Endangered species are animals and plants that have low populations and may be at risk of becoming extinct. You may have heard about the elephants and tigers being placed on these lists, but in the US, the grey wolf, Florida panther, monarch butterfly, several types of whales and even fish have been on the list in the past. You can also find trees, such as the Franklin tree, and plants, such as the Miccosukee gooseberry and capa rose, listed as endangered species. These are things you should know about this list.
The Endangered Species Act
You may have found local conservation efforts, such as endangered species conservation Smith County, but these species are listed in international, state and federal databases, but if they are federally listed, they are managed by the government under the Endangered Species Act of 1973. When endangered and threatened animals and plants that fall under this act, the federal government is responsible for protecting them.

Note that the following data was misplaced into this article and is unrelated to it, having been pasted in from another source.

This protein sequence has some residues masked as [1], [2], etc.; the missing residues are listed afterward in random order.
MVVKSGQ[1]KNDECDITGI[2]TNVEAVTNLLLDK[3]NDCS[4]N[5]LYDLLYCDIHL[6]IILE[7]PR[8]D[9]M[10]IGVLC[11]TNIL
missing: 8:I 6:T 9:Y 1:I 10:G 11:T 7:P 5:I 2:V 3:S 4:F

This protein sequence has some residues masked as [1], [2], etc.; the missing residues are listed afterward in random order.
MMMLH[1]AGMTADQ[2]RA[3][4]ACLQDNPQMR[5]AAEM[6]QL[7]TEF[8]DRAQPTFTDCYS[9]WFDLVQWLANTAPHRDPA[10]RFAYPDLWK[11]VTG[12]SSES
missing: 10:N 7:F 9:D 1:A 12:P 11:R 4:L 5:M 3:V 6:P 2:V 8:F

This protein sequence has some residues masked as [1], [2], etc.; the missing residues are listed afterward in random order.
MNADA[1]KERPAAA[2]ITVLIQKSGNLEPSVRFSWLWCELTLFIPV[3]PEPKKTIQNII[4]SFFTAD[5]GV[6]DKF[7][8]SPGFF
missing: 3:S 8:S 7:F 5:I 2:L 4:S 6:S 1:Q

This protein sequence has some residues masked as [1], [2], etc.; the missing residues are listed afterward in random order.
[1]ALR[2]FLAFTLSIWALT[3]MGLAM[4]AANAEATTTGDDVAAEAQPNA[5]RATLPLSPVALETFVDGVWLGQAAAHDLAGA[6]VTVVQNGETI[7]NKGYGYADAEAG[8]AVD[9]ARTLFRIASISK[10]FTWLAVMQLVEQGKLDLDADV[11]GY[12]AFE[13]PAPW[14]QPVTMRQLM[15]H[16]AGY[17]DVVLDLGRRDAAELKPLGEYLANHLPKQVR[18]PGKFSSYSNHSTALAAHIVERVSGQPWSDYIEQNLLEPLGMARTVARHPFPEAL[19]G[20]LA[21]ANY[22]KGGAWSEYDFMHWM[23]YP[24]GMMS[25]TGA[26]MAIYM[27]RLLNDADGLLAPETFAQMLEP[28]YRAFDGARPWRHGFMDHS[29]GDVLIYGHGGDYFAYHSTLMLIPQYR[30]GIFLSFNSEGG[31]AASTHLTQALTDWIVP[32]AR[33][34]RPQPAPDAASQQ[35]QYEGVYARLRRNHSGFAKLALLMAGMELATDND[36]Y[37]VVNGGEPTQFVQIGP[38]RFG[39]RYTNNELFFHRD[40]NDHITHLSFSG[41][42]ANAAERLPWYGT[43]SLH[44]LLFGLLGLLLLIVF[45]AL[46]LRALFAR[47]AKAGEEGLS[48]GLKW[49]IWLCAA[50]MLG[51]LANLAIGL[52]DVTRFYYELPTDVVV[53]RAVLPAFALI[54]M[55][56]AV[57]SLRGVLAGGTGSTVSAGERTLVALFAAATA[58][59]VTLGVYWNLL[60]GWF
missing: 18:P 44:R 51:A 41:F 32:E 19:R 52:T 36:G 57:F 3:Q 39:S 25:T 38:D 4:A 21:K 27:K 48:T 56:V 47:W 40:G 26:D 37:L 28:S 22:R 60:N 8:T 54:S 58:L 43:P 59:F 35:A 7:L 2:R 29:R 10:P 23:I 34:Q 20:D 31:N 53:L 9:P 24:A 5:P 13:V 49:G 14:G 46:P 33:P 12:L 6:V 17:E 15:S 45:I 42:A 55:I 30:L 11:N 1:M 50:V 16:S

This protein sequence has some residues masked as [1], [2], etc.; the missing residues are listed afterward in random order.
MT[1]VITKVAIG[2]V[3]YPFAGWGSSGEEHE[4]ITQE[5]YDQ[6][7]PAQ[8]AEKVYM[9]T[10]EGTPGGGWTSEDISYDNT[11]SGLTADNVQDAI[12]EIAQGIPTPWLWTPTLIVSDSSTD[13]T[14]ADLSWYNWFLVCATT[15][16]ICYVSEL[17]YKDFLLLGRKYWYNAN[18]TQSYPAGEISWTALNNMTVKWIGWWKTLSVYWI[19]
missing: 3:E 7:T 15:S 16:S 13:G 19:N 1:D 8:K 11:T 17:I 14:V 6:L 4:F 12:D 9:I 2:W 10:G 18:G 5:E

When Species Are Listed
US Fish and Wildlife looks over scientific data on different species. State, local and national scientists all collect data on different plants and animals, and if they find one or several that have low population, they submit their information to the government. Although many species become candidates every year, they have to meet specific qualifications to become listed. For example, they may experience destroyed or degraded habitats, diseases or excessive predation and man-made threats, including overconsumption for commercial, scientific, educational or recreational purposes.
How They Are Protected
Of course, the primary goal is to protect the remaining population and expand it. Federal property is already protected, but private property owners may receive a federal permit that allows plants and animals to live there without being threatened by harassment, hunting or capture. The goal is to ensure these animals experience enough population growth to be delisted.
If you are interested in learning more about endangered species, consider visiting a local conservation or rescue.